Well, I am way behind on my blog entries… since the first one I submitted was only an introduction. The last 12 weeks, since I began my marathon training in earnest, have been extremely challenging. An April race… I somehow had visions of training in beautiful spring weather. What was I thinking? A slip on the ice in my driveway injured my back and I wasn’t able to run for about three weeks during December. So my training began slowly indoors on the treadmill. Did you know that the treadmill was originally invented as a torture for prison inmates? Heck, by now I almost enjoy the treadmills at Shipley where I can watch VH1 and listen to the top 20 music videos! On January 28 when the NWH Marathon Team gathered at Allen-Riddle, Carl Faust of Physical Therapy found out that I had been holding on during my runs on the treadmill. It gave Carl and a few others quite a laugh. Carl advised me to use my arms like I would during the race. He also told me that I should run with at least a 2.0 percent incline otherwise I would damage my hamstrings when I got out on the road. I am proud to report that I have completed a 10-mile on the treadmill with a variable incline and without holding on!
My first outside long run did not happen until February 2. I ran from my house in Needham to the top of Heartbreak Hill and home again for 10 miles. It felt so great to complete that distance outside! I cannot describe the excitement I felt on that day. During this run I drank twenty ounces of water! This is disconcerting to me because it was February, cold and only 10 miles. What will I have to drink to 26 miles comfortably in much warmer temperatures?
You may realize that there are a series of four hills in Newton, beginning at the bridge over 128. These hills are not so steep as they are long and their location in the race beginning at about mile 16 is daunting to say the least. At the base of Heartbreak Hill is the “Young at Heart” statue featuring Johnny A. Kelley as a young man joining raised hands with an older version of himself. He started 61 Boston Marathons dating back to 1928 and lived to be the ripe age of 97! The statue was dedicated to Johnny in 1993 because the infamous hill was named Heartbreak after Johnny claimed it was at this point that he lost the race in 1936. Johnny served as Grand Marshall from 1995 until his death in 2004.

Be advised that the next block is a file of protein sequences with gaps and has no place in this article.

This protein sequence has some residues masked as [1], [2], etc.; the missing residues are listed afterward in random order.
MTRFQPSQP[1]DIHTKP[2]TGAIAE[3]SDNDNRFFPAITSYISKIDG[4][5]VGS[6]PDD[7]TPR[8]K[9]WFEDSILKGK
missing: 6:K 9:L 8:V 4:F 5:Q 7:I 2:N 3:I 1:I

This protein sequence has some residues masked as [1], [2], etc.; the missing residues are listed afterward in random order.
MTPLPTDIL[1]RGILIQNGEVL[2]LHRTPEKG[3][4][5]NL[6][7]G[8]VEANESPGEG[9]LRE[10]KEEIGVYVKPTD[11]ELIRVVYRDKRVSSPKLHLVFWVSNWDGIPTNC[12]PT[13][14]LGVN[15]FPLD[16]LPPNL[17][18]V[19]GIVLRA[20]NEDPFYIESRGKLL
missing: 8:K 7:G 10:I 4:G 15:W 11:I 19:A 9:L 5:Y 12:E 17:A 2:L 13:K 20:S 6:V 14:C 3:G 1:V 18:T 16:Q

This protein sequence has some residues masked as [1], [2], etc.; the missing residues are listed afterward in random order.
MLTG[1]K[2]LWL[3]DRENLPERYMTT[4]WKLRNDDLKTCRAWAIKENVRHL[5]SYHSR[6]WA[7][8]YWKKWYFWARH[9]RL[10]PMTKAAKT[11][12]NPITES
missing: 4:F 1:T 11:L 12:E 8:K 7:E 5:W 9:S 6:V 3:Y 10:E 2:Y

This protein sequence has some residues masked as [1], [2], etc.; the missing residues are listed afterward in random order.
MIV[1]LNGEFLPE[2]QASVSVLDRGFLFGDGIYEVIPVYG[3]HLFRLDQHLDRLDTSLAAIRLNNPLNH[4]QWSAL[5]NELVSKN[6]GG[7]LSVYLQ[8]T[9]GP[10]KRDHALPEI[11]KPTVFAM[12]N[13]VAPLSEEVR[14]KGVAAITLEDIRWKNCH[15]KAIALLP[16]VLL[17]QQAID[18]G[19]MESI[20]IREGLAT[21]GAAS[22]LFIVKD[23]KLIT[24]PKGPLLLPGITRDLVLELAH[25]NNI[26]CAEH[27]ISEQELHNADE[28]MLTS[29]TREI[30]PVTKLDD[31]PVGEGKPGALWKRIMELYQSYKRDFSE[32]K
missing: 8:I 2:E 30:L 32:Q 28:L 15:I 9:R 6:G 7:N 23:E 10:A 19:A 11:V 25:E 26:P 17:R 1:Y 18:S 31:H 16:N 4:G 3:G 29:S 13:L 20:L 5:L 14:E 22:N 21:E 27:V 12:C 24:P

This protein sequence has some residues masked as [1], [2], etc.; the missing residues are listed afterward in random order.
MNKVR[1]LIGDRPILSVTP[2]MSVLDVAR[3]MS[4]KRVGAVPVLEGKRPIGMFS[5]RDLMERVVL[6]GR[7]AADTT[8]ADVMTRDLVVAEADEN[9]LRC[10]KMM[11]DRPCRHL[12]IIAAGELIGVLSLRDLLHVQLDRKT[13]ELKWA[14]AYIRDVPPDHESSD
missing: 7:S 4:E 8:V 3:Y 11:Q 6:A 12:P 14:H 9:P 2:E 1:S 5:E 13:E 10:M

For my next long run I repeated Heartbreak Hill beginning at the Hospital with Marshall Falk who is also on the NWH team. Marshall is a seasoned athlete having played soccer in high school and college and still currently plays. Running is a new sport for Marshall, but compared to me he is not a beginner. I know I slowed him down but he helped me pick up my pace and gave me some great tips. On the down hills, Marshall taught me to throw my heels up and back and let the hill take me. I found this to be a great relief on my calf muscles after high mileage. He also reminded me to lift my knees high on the up hill to keep my stride long. Marshall has signed up for several shorter races as part of his training for Boston and he told me about the gifts like running gloves he has collected along the way. Marshall has even entered a 20-mile race on March 30! He said I could join him if I liked…I think not.
I am following a beginner’s running program and although I hope to be running a 20 miler on that weekend, my program advises to only “race” that distance once at the peak of your training. My goal for this race is simply to finish uninjured and preferably not embarrassingly slow. The race director Dave McGillivray starts the marathon after most of the runners have finished to make sure he is the last to cross the finish line. Let’s hope I don’t see him!
Fifteen and a half miles from home to Cleveland Circle and back is my longest run to date. I have Bob Page to thank for getting me out there that Saturday morning. I was very discouraged on Friday at work because I had planned to do my long run on Saturday and rain was in the weather forecast. The day before and after a long run is a day of rest. So I was wasting a glorious Friday and probably wouldn’t be able to run on Saturday! Bob used to be a runner himself and reminded me how pleasant running in a light rain could be. So I went along with my planned run and set out early Saturday. I was home before the torrential rains began! This run is the run that gave me the confidence that I might actually be able to complete this marathon as I felt I could run farther but after three hours and forty-five minutes I had run out of time. I need to get a whole lot faster if I don’t want to be running all day!